The most popular Olympic event in Canada is men’s hockey, followed closely by “second-guessing the roster of the men’s hockey team.” While the likes of Joe Thornton, Claude Giroux and Taylor Hall would be the best players on other nations, they couldn’t even crack GM Steve Yzerman’s final roster for Canada. Expectations are, as always, sky-high. And with so many prominent names on the sidelines, the spotlight will be intense.
Canada’s biggest strength comes down the middle, with Sidney Crosby, Jonathan Toews and Patrice Bergeron composing a deadly three-headed attack. All three can produce offense, but it’s their two-way games and faceoff acumen that will make for difficult matchups. Even the deepest opponents won’t be able to get their top scoring lines away from one of Canada’s excellent centers. The pivot position is so strong that young superstars such as Matt Duchene and John Tavares may end up on the wing – though considering who they’ll get to play with, it will not be a hardship.
Along with the skill, the Canucks boast a ton of size on the wings, from internationally savvy Rick Nash to rising star Jamie Benn and 2011 Hart Trophy winner Corey Perry. This team has all the weapons necessary to score and to do so in a variety of ways. The fact the game will be played on a bigger ice surface than the NHLers are used to put a premium on men who could move and the fact Nash has been great in the World Championship and when he has played in Switzerland during the past two lockouts makes him one to watch.
The defense is filled with puck-movers and a reprise of the Duncan Keith-Drew Doughty tandem that was so good in helping the team to gold in Vancouver only makes sense. St. Louis Blues teammates Jay Bouwmeester and Alex Pietrangelo would have easy chemistry together, while the corps is so thick that reigning Norris Trophy winner P.K. Subban may have to settle for spot duty as a power play specialist – and what a luxury it will be to have him and Shea Weber on the points with the man advantage. The defenders are evenly split among right- and left-handed shooters, so each can play on his natural side. It’s no coincidence assistant coach Ken Hitchcock employs the same system in St. Louis, with great success.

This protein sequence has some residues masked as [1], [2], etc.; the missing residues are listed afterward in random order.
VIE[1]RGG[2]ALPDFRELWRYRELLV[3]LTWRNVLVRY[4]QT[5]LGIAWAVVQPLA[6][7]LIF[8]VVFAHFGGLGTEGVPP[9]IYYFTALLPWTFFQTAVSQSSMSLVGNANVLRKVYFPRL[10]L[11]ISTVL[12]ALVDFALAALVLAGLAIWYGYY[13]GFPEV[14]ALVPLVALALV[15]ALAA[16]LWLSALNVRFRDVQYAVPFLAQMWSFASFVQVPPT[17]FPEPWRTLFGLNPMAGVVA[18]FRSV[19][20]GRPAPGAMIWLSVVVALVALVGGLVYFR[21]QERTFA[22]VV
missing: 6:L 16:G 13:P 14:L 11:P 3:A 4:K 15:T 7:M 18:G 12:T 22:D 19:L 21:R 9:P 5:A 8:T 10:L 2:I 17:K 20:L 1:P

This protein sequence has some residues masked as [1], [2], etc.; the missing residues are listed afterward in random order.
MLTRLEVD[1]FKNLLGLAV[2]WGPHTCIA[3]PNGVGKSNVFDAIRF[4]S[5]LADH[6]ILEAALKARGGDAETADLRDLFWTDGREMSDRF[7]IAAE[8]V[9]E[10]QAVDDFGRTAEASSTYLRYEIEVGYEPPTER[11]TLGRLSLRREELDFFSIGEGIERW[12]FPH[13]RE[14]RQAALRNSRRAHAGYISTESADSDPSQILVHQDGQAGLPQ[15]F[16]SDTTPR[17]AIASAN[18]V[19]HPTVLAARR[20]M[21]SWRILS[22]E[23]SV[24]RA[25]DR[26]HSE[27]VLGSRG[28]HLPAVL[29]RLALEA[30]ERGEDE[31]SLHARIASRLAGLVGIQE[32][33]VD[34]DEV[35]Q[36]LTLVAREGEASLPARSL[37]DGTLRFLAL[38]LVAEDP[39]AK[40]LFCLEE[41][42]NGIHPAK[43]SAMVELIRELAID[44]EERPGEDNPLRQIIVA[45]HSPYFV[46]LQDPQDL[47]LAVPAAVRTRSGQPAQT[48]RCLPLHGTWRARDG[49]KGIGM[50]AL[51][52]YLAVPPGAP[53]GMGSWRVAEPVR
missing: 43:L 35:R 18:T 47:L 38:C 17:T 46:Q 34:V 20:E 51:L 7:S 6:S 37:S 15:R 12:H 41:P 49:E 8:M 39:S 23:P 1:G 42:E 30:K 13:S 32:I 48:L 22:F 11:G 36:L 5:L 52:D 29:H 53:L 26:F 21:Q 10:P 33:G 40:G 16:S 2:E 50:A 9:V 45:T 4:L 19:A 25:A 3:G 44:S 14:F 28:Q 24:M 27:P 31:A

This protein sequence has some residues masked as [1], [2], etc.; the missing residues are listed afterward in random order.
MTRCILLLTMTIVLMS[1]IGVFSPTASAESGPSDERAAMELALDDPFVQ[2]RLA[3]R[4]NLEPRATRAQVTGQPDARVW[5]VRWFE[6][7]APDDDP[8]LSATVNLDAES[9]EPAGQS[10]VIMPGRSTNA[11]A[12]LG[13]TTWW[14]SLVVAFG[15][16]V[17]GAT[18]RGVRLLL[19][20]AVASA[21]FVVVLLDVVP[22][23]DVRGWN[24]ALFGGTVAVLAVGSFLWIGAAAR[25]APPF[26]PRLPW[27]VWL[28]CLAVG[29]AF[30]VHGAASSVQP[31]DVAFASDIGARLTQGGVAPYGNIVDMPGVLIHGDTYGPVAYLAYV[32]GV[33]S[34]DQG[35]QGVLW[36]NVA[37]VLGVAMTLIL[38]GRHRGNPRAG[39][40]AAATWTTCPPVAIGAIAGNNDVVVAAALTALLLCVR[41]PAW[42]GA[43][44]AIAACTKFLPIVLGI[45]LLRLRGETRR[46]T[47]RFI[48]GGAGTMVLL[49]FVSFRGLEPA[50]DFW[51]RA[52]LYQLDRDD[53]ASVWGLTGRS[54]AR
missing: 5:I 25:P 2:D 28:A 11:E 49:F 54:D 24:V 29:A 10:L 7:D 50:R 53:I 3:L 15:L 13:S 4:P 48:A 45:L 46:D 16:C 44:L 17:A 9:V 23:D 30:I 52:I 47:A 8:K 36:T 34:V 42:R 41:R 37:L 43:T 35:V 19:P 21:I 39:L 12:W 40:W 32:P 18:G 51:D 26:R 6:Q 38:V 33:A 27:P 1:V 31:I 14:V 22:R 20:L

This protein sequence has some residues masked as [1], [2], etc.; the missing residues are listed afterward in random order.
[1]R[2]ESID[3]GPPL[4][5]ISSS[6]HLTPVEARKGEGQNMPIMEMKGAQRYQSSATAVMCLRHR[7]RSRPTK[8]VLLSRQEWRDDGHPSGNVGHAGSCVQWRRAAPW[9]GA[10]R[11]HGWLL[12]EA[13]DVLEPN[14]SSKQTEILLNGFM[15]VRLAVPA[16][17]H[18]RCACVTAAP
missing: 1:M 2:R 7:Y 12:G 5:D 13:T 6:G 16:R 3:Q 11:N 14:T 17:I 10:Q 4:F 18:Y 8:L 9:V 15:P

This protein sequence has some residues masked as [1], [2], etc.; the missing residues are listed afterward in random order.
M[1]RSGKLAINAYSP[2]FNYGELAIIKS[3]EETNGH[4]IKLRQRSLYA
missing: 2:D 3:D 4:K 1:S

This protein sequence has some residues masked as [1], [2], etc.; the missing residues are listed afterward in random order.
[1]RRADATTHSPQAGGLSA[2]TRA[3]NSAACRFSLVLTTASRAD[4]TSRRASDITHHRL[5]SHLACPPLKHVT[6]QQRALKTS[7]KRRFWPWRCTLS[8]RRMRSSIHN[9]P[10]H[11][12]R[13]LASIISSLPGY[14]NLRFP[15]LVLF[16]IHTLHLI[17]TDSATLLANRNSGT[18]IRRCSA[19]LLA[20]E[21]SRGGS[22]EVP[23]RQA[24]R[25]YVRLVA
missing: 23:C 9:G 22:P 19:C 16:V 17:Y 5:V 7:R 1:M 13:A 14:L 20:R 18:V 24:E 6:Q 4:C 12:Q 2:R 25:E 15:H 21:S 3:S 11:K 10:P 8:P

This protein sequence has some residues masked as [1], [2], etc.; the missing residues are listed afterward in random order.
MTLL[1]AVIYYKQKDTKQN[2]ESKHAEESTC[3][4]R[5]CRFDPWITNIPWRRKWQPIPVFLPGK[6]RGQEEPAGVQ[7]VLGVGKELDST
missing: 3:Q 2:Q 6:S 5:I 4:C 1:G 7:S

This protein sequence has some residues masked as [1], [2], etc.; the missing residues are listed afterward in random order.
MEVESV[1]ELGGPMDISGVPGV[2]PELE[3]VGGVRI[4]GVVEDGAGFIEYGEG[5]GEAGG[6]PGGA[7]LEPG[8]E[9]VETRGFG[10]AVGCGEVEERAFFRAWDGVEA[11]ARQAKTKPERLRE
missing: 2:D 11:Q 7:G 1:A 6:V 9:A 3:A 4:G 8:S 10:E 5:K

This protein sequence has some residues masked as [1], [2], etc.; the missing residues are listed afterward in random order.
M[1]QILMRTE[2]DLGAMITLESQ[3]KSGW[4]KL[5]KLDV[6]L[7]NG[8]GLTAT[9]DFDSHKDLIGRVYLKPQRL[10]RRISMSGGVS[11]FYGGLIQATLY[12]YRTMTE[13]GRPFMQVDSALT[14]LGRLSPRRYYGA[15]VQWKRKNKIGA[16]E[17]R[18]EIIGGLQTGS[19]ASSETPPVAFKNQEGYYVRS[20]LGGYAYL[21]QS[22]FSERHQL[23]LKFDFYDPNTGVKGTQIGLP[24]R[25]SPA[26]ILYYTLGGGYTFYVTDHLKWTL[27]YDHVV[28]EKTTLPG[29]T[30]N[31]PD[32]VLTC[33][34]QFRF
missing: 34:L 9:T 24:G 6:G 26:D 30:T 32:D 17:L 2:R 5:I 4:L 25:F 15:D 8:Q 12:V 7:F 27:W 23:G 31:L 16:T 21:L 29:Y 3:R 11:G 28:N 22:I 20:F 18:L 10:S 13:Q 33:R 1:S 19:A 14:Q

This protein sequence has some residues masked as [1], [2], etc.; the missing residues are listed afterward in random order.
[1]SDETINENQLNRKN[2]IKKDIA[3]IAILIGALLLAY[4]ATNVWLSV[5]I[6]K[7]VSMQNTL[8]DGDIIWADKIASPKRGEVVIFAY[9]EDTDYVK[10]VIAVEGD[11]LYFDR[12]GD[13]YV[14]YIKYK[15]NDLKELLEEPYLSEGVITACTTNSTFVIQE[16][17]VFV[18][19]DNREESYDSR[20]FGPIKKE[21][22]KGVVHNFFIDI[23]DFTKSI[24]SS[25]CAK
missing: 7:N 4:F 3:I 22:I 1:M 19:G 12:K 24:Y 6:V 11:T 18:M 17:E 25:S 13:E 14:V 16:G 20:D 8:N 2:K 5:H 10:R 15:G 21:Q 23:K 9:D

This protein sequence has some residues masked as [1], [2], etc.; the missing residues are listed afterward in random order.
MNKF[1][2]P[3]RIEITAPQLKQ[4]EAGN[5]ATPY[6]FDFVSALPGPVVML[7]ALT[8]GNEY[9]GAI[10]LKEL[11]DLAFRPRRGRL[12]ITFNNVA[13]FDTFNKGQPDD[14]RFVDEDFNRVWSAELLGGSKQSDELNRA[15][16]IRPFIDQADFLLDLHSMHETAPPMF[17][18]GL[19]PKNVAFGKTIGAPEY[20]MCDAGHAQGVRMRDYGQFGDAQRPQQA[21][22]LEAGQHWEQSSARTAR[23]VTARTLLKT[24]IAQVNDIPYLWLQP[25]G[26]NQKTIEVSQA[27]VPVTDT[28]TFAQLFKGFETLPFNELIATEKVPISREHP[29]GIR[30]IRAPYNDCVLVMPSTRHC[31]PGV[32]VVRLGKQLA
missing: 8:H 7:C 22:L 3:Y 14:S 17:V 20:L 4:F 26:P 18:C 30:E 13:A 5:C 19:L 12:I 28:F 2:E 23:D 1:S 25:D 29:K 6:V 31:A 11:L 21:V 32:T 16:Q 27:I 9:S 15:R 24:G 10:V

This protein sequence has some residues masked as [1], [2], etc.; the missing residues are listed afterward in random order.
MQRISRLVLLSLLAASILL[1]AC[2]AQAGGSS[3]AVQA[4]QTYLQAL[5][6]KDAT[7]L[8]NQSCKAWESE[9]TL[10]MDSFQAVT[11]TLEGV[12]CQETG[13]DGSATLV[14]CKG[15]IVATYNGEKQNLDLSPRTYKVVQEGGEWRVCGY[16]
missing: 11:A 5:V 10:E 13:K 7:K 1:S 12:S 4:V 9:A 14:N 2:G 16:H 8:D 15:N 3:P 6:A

Canada’s biggest unknown comes in net, where even the two recent gold medal wins have involved a change in starters. Martin Brodeur replaced Curtis Joseph in 2002, while Roberto Luongo came in for Brodeur in Vancouver. Luongo will once again be on the roster in Sochi, joined by two newcomers in Montreal’s Carey Price and Phoenix’s Mike Smith. Coach Mike Babcock will not hesitate to make a change mid-tournament if he feels the team needs a different look.
WHAT HAS TO GO RIGHT?
Canada’s two-way centers, skilled wingers and talented blueliners play a deadly puck possession game that essentially turns half the tournament into a game of keep away, frustrating the opposition and keeping scoring chances-against to a minimum, while not forgetting to pop a couple in amidst all the fancy stickwork. Quick chemistry between Crosby and Pittsburgh linemate Chris Kunitz (a controversial selection) makes Yzerman look like a genius. The goaltending is good enough in a bend-don’t-break sense.
WHAT COULD GO WRONG?
The all-star talent up front doesn’t come together and 14 incredible forwards look around the room wondering who will get the scoring going. Kunitz fails to produce on Crosby’s line and the wail from Canadian fans about excluding Giroux or Hall becomes a distraction.
THN PREDICTION: 2nd
WHAT HAPPENED IN VANCOUVER 2010?
Team Canada redeemed itself in a big way in 2010, beating Russia 7-3 in the quarterfinal – a team the Canadians lost to four years earlier in the same round – and then edging contender Slovakia in the semis. But, of course, the gold medal game was the classic, with Canada knocking off the United States 3-2 in dramatic fashion, with an overtime goal by Sidney Crosby sending the home crowd in Vancouver into a frenzy.
A BRIEF OLYMPIC HISTORY
The first time NHLers joined the Games, at Nagano in 1998, Canada was expected to top the podium. In the semifinal against the Czech Republic, however, the unthinkable happened. The game went to a shootout and Canada had the unenviable task of scoring on the world’s best goalie, Dominik Hasek. Canada coach Marc Crawford assembled his team of shooters – and left the most dominant offensive forward of all-time, Wayne Gretzky, on the bench. Crawford chose D-man Ray Bourque instead. Canada didn’t beat Hasek once. The Czechs advanced to the final and won gold.